Decided: July 11, 2014
The Fourth Circuit affirmed the district court, and held that the “permit shield” defense for discharges of selenium was unavailable to a corporation that failed to disclose the presence of the pollutant during the permit application process.
A & G Coal Corporation (“A&G”) owned and operated the Kelly Branch Surface Mine (“Kelly Branch”) in Virginia. In 2010, A&G applied for a National Pollutant Discharge Elimination System permit from the Virginia Department of Mines, Minerals, and Energy. In its application, A&G provided information regarding the discharges from more than two-dozen existing and proposed discharge points, including two artificial ponds. However, the application failed to indicate whether or not A&G would be discharging selenium, an element that can be harmful in high doses, and is categorized as a toxic pollutant under the Clean Water Act (“CWA”). The permit does not restrict or authorize the discharge of selenium from the plant.
Appellee environmental groups (“SAMS”) tested water in the two ponds and found that they contained selenium. SAMS brought this action against A&G seeking declaratory and injunctive relief, as well as civil penalties, claiming A&G violated the CWA by discharging selenium without authorization. A&G contended that it properly complied with its legal obligations by disclosing those pollutants it knew, or had reason to know, were present at the site, which selenium was not among. Thus, A&G claimed it was protected by the “permit shield” provision of the CWA. The district court rejected this defense, and held that the defense was unavailable to A&G because of its failure to disclose selenium in its permit application.
The permit scheme requires individuals wishing to discharge one or more pollutants to apply for an individual permit from the appropriate state authority. Federal regulations require permit applications to include substantial detail about the nature and composition of expected discharges. For discharge points that discharge “process wastewater,” like some of the discharge points at Kelly Branch, applicants must report data on a large number of pollutants, including selenium. If the discharge is not “process wastewater,” applicants must still “indicate whether it knows or has reason to believe that any of the pollutants in table II or table III of appendix D to this part [including selenium] . . . for which quantitative data are not otherwise required . . . [is] discharged from each outfall.” 40 C.F.R. § 122.21(g)(7)(vi)(B). Additionally, the Environmental Protection Agency (“EPA”) requires that applicants mark whether each listed element, one of which is selenium, is “believed present” or “believed absent.” Thus, the disclosure process requires applicants to acknowledge either the presence or absence of a pollutant, like selenium. Virginia has adopted these same requirements under its state statutory permit scheme.
The CWA contains a “permit shield” provision, which provides that “[c]ompliance with a permit issued pursuant to this section shall be deemed compliance” with other sections of the CWA that detail effluent limitations and their enforcement. 33 U.S.C. § 1342(k). “By rendering permits final, the shield allows permit holders to conduct their operations without concern that an unexpected discharge might lead to substantial liability.” However, to be protected by the “permit shield,” applicants must fully comply with federal and state reporting requirements. The Fourth Circuit has adopted a two-part test to determine whether the “permit shield” defense protects a permit holder from liability:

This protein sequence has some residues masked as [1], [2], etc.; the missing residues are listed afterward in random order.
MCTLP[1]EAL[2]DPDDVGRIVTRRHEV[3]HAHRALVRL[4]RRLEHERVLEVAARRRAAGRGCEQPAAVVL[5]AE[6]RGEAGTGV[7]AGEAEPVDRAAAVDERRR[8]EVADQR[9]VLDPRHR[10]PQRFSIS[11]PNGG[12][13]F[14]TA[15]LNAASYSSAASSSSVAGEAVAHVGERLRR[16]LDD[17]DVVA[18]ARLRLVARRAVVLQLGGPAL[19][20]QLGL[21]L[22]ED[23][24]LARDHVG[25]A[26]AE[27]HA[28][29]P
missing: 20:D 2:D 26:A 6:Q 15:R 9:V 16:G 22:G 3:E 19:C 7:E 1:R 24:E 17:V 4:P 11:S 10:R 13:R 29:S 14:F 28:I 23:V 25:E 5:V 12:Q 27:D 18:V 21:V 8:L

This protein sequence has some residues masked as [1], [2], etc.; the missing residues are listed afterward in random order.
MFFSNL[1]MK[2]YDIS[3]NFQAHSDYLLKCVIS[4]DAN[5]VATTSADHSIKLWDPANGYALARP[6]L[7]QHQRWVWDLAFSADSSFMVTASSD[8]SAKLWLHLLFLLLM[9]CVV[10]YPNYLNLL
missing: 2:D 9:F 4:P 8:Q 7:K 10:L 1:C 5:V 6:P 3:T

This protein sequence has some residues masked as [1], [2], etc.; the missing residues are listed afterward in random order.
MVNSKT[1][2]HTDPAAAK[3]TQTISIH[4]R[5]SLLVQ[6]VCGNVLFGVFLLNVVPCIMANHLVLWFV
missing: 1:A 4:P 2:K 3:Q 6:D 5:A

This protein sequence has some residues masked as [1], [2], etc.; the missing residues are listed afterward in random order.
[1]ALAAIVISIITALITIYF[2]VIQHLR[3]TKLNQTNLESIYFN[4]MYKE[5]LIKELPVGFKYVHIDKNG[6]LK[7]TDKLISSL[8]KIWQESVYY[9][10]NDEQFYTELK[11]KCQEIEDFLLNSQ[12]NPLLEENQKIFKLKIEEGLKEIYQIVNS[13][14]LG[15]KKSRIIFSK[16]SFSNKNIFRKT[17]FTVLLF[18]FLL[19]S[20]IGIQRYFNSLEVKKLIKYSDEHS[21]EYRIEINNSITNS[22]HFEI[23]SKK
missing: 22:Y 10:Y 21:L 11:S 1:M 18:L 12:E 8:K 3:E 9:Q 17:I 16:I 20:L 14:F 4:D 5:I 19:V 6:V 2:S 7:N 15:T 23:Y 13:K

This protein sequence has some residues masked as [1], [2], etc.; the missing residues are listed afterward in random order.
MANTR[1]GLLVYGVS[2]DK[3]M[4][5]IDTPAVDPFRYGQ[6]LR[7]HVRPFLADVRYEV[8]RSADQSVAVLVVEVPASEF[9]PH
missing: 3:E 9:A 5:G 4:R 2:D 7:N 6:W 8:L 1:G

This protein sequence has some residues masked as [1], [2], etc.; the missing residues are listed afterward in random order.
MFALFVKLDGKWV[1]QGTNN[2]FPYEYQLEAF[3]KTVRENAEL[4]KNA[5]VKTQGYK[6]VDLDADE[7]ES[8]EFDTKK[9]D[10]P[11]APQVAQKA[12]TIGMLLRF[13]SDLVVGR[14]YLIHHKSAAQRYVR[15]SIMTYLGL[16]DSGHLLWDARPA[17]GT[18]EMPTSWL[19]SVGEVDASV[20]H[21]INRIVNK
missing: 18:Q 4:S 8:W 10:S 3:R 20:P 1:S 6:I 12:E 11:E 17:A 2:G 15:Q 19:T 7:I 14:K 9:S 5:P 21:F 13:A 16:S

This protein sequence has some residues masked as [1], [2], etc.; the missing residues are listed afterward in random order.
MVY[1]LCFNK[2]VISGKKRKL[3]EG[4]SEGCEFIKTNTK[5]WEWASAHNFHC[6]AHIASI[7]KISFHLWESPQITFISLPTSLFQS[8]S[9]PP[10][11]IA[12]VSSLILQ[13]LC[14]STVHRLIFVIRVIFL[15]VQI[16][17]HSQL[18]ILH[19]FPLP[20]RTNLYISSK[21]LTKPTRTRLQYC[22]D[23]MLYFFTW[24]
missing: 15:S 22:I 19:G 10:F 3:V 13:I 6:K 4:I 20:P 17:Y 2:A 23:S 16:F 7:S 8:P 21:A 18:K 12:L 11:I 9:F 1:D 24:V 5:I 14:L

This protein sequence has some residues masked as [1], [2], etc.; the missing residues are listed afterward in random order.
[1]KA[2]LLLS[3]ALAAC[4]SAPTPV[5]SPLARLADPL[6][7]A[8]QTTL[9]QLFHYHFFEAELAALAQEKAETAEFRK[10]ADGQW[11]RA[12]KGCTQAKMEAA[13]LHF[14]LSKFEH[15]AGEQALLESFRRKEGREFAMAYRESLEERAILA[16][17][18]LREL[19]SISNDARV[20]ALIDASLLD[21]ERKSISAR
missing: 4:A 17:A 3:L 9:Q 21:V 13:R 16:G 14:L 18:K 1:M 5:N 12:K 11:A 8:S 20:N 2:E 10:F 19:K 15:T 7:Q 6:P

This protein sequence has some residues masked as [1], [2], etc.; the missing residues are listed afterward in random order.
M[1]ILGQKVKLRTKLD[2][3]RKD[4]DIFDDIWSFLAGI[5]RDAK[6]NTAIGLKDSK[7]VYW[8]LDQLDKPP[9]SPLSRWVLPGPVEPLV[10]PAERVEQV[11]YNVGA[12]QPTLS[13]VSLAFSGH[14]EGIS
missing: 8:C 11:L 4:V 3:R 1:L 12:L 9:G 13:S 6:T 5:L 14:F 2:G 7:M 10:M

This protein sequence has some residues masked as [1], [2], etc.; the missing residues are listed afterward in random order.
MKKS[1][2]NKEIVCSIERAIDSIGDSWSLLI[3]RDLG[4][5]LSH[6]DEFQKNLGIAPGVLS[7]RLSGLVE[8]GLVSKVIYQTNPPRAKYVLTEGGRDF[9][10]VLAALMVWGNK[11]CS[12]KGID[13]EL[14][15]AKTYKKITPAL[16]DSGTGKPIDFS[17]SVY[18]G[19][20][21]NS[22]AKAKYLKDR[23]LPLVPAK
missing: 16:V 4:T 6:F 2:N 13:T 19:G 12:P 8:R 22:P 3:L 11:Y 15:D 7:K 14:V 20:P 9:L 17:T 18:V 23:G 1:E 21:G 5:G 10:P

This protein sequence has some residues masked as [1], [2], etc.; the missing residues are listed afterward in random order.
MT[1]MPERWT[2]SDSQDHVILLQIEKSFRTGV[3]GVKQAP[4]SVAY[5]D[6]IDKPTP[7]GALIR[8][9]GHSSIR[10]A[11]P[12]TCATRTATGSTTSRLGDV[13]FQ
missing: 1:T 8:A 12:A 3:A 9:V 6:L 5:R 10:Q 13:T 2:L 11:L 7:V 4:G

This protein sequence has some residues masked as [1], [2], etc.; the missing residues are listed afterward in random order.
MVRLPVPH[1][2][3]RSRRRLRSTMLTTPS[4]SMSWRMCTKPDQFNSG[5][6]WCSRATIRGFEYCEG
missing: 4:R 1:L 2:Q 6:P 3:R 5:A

We therefore view the NPDES permit as shielding its holder from liability under the Clean Water Act as long as (1) the permit holder complies with the express terms of the permit and with the Clean Water Act’s disclosure requirements and (2) the permit holder does not make a discharge of pollutants that was not within the reasonable contemplation of the permitting authority at the time the permit was issued.
Piney Run Pres. Ass’n v. Cnty. Comm’rs, 268 F.3d 255, 259 (4th Cir. 2001).
Under the first prong, A&G argued that it had no obligation to disclose selenium unless it knew or had reason to know it would be present, which it did not. The Court rejected this argument, noting that the discharges in A&G’s application met the regulatory definition of “process wastewater.” Thus, A&G was required to test for selenium, and other pollutants, and submit this information with its application, which it failed to do. Even if the discharge was not “process wastewater,” the Court noted that A&G still failed to comply with reporting requirements. The application required data about selenium, which A&G did not submit. Furthermore, at a minimum, A&G was required to acknowledge whether selenium was “believed to be present,” or “believed to be absent,” which it also did not do. Thus, the Court held that A&G failed to comply with its disclosure obligation as required by the first prong of the Piney test. Because A&G failed to meet the first prong of the test, the Court declined to address A&G’s claim that it was able to satisfy the second prong of the Piney test.
In sum, the Court found that “A&G was required by its DMME permit application instructions to test for the presence of selenium and by federal and state regulations to, at minimum, report whether it believed selenium to be present or absent.” A&G failed to fulfill these disclosure obligations, and therefore, could not assert a “permit shield” defense.